Did Not Attend (DNA) Outpatient Activity Sector Report

Since the start of the COVID-19 pandemic and as of February 2022, more than 12.6 million patients have missed their respective outpatient appointments. While unfortunately a relatively common phenomenon within the healthcare landscape, the current extent of DNA rates, depth, and prevalence have created perhaps a more recent threat to healthcare. Indeed, DNA rates today have had an increasingly negative effect on provider flow in terms of a reduction in an overall clinical capacity, and an increase in the inequality gap for access to healthcare. 

As providers and systems continue to push toward recovery, it is essential to explore how the DNA Outpatient Activity landscape has changed since the onset of the COVID-19 pandemic — and how this may affect future demand. As such, this report provides insights across key themes, including DNA activity variation between age groups. This has highlighted the 25-39 and 50-59 age groups as having had the largest number of DNA appointments in both the pre-and post-COVID-19 period, accounting for a total of 2.6 million missed appointments since the start of the COVID-19 pandemic. Furthermore, the percentage increase in DNA activity within these age groups was seen to peak between September 2020 – February 2021.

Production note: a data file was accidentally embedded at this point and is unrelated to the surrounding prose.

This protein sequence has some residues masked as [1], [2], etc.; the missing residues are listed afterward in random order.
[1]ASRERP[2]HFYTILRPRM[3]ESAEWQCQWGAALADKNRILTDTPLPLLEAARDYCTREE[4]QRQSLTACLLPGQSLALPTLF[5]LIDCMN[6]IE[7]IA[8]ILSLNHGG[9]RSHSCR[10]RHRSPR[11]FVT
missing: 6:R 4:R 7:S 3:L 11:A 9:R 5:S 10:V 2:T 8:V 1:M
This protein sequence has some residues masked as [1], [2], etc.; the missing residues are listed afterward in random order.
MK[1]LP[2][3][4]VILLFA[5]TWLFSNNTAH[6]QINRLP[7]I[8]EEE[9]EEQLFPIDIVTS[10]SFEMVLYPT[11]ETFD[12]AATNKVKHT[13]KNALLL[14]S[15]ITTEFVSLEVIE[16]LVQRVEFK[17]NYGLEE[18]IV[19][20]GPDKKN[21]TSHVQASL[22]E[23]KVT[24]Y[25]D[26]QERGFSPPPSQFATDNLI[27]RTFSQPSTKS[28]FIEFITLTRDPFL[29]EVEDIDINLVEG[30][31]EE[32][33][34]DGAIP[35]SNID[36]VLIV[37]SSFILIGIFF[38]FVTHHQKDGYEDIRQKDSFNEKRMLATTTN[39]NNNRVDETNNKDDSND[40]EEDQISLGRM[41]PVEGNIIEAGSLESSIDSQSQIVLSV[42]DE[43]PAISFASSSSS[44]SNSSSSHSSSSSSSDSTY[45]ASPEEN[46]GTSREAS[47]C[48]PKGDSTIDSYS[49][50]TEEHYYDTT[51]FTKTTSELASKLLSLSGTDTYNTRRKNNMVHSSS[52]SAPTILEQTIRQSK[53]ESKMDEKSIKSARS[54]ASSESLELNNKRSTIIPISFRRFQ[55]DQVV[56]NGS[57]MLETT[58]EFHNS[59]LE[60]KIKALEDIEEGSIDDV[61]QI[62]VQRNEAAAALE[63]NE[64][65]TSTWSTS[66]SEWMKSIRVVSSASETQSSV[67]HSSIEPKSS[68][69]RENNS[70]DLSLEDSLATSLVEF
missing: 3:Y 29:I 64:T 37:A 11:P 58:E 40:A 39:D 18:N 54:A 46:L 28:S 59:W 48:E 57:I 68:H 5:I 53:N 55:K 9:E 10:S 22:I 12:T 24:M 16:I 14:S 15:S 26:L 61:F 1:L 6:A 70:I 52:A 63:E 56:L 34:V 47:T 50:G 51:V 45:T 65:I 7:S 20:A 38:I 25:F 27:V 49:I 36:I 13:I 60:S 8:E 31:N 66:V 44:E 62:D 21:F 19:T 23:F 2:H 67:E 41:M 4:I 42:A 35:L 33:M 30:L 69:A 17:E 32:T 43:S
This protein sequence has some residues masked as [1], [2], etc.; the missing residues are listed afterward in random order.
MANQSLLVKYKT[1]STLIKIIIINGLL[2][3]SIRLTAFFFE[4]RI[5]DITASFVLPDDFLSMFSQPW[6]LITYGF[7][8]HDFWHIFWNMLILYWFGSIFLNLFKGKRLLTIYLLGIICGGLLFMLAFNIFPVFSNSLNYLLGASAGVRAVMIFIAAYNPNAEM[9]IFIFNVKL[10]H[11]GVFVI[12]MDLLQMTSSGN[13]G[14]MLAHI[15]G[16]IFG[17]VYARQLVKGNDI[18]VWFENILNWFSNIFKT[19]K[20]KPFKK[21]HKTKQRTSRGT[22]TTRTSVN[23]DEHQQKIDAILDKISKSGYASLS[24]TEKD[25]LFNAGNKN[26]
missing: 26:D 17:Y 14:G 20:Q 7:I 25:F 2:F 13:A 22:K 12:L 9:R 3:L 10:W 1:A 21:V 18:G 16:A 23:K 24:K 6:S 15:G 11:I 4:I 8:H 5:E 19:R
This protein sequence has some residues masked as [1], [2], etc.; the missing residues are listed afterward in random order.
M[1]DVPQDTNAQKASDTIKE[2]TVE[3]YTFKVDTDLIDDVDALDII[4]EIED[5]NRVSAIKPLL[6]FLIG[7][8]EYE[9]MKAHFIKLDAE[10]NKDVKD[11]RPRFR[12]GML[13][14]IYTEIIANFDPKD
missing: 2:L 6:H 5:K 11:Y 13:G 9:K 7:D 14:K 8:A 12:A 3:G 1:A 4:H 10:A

This report further explores key insights into DNA activity within treatment services, highlighting services with the highest average monthly DNA appointments, alongside year-onyear increases in the ‘Top 5’ services with the highest DNA rates. Of note, Ophthalmology services ranked highest in terms of average appointments missed in the pre-and postCovid period, whereas Physiotherapy services recorded the highest year-on-year increase in DNA appointments since the onset of the pandemic. The report then focuses on DNA activity in CCG providers, differentiating between the pre-and post-COVID-19 periods and detailing changes in Face-To-Face and Telemedicine appointments. Finally, the report provides deep predictive insights into overall DNA activity over the next few months to support future planning in light of this growing challenge.